tv BBC World News BBC America March 26, 2014 7:00am-8:01am EDT
hello. i'm nik gowing with "bbc world news." our top stories, new satellite images in the search for missing flight mh 3 70. malaysia's transport minister says they show more than 120 objects in the area of the indian ocean. >> some objects were a meeter in length, others as much as 23 meters in length. some of the objects appear to be bright, possibly indicating solid material. the search for debris
resumes as the weather improves. australia's prime minister commits to solve the riddle of the plane's disappearance. >> reporter: in perth the search has intensified and has been going on all day tore the missing plane. president obama starts his visit to belgium with a trip to the world war ii cemetery. why these lions have been killed by a copenhagen zoo. hello everyone. the air and sea search for the missing malaysian airliner has resumed after bad weather forced it to be abandoned for a day. a french satellite has provided
new possible evidence of debris. two hours ago malaysia's transport minister showed some of the new images taken three days ago. 122 objects were identified in the southern indian ocean. he described these objects as objects of interest. the length varies from one meter to 23 meters in length or width. the search area 2000 kilometers off the western coast of australia has been narrowed down. it still covers tens of thousands of square nautical miles here in the southern indian ocean. a total of seven military and five civil maritime surveillance aircraft are involved. they're divided six and six into two sectors. among them, four slow-flying australian p3 orion planes which spotted objects earlier in the week. the united states 80 p8 pos sidon is there as well. so is the australian's success
and china's supply ship sri long. this is a towed pinger system, weighing about 22 kilos. flown in by the u.s. navy. it usually tracks down u.s. military aircraft. it can locate signals up to a depth of 18,000 feet, 6,000 meters. the likely depth in the southern indian ocean is 10,000 to 13,000. but the pinger locater won't reach the search zone until april 30th. that's close to 30 days since the plane disappeared. it's also when the pinger battery pack on the black box runs out of power. let's go live to perth in western australia to my colleague sharanjit lay oh. >> reporter: the search intensified, resuming after a patch of bad weather yesterday.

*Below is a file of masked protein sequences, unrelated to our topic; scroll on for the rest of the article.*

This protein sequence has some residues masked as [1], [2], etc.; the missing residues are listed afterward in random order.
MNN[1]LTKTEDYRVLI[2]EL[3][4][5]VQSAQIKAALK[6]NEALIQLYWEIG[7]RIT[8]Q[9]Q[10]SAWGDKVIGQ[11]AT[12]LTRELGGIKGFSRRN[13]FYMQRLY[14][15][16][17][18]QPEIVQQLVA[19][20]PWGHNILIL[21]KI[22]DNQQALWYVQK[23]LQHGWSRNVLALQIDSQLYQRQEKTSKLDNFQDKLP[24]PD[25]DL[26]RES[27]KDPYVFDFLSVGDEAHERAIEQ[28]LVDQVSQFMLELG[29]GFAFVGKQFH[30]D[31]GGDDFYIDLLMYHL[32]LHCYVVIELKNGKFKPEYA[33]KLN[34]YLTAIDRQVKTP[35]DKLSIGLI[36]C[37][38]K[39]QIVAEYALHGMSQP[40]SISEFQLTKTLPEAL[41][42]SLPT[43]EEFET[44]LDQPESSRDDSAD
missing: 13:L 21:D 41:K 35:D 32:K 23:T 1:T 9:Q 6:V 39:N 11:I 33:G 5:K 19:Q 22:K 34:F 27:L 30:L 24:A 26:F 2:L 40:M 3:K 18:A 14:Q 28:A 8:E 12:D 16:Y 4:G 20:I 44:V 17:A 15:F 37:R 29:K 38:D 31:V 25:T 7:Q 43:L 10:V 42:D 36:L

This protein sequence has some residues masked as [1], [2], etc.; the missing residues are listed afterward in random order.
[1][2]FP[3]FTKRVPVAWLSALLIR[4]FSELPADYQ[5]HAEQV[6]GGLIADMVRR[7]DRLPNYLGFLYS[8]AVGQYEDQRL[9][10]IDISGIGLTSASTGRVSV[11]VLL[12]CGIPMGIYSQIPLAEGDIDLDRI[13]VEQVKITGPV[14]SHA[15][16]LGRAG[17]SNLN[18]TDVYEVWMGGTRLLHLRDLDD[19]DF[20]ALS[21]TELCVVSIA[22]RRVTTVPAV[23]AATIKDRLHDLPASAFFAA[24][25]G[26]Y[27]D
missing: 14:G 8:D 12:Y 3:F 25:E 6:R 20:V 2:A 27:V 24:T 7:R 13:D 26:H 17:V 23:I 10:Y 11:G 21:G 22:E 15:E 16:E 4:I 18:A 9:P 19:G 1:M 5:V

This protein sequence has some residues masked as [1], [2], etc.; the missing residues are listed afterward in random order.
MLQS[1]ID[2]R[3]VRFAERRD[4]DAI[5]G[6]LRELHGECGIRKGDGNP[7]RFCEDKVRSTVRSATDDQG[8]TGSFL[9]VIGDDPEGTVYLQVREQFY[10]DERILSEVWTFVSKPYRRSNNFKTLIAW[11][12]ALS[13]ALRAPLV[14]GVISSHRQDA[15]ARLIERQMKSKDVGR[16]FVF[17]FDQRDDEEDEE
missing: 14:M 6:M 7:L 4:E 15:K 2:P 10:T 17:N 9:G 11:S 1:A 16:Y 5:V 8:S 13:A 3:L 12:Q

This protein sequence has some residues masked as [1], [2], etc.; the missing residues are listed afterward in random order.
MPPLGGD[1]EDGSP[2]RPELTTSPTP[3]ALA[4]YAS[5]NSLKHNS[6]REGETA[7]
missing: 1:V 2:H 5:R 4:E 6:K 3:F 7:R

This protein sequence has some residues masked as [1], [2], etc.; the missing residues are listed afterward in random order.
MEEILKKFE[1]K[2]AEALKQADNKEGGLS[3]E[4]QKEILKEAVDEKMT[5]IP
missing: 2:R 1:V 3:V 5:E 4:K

the focal point being about 2,500 kilometers southwest of where i stand here in central perth. of course, as you said, nik, we've been hearing a lot. a news conference from the acting malaysian transport minister who said new satellite images have been sent from airbus in france. they show a number of objects floating in the southern indian ocean. >> mic analyzed the images. in one area of the ocean measuring some 400 square kilometers were able to identify 122 potential objects. some objects were a meter in length. others were as much as 23 meters in length. some of the objects appeared to be bright, possibly indicating solid material. the objects were located approximately 2,557 kill onomet
from perth. >> reporter: the united states navy p 8 poseidon patrol craft arrived in the region. jon donnison has more from perth. >> reporter: this is free mantle port just outside perth. it's here that some of the recovery operation is likely to be based. we have the "hma success" set up from here. that's at the search scene as well as several chinese ships. perth, already one of the most remote cities in the world, and the search area is some 2,500 from where we are now. we have a key bit of kit being flown in by the americans. something known as a towed ping locater. essentially that will be used to try to find the plane's missing black box flight recorder.
what happens is a ship tows this through the water and it's able to pick up any pings or signals sent out by the black box. there are a few problems with that. one, the black box flight recorder is only able to send these pings out for about 30 days. that's the amount of battery life. we're already on day 18. there's a bit of time pressure. secondly, the black box may have been damaged so it may not be able to send out anything at all. thirdly, you can only use the ping locater when you have a pretty good idea exactly where the plane crashed. at the moment, we just don't know that. i think basically this recovery operation could take months if not years. >> reporter: the australian prime minister tony abbott has been paying tribute to the passengers and crew of the plane now presumed dead. >> the crash zone is about as
close to nowhere as it's possible to be. it's closer to australian than to anywhere else. i want to thank all the nations involved in search activities, recovery activities, china, the united states, japan, korea and new zealand, and i want to commend the professionalism of all the personnel involved. >> so sharanjit, how quickly do you get information from the pearce base outside perth? or does it get channelled back to the malaysians? >> reporter: that's right, nik. i think the australians have been doing a very coordinated effort in making information available. you hear very regularly from the australian maritime safety authority. they issue press releases to the media.